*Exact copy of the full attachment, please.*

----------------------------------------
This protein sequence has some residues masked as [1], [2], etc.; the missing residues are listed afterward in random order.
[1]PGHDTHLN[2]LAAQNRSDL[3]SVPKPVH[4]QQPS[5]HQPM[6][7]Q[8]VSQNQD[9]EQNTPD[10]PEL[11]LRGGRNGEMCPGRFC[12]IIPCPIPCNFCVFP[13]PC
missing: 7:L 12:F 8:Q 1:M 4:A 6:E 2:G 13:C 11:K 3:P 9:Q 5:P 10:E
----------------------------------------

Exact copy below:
This protein sequence has some residues masked as [1], [2], etc.; the missing residues are listed afterward in random order.
[1]PGHDTHLN[2]LAAQNRSDL[3]SVPKPVH[4]QQPS[5]HQPM[6][7]Q[8]VSQNQD[9]EQNTPD[10]PEL[11]LRGGRNGEMCPGRFC[12]IIPCPIPCNFCVFP[13]PC
missing: 7:L 12:F 8:Q 1:M 4:A 6:E 2:G 13:C 11:K 3:P 9:Q 5:P 10:E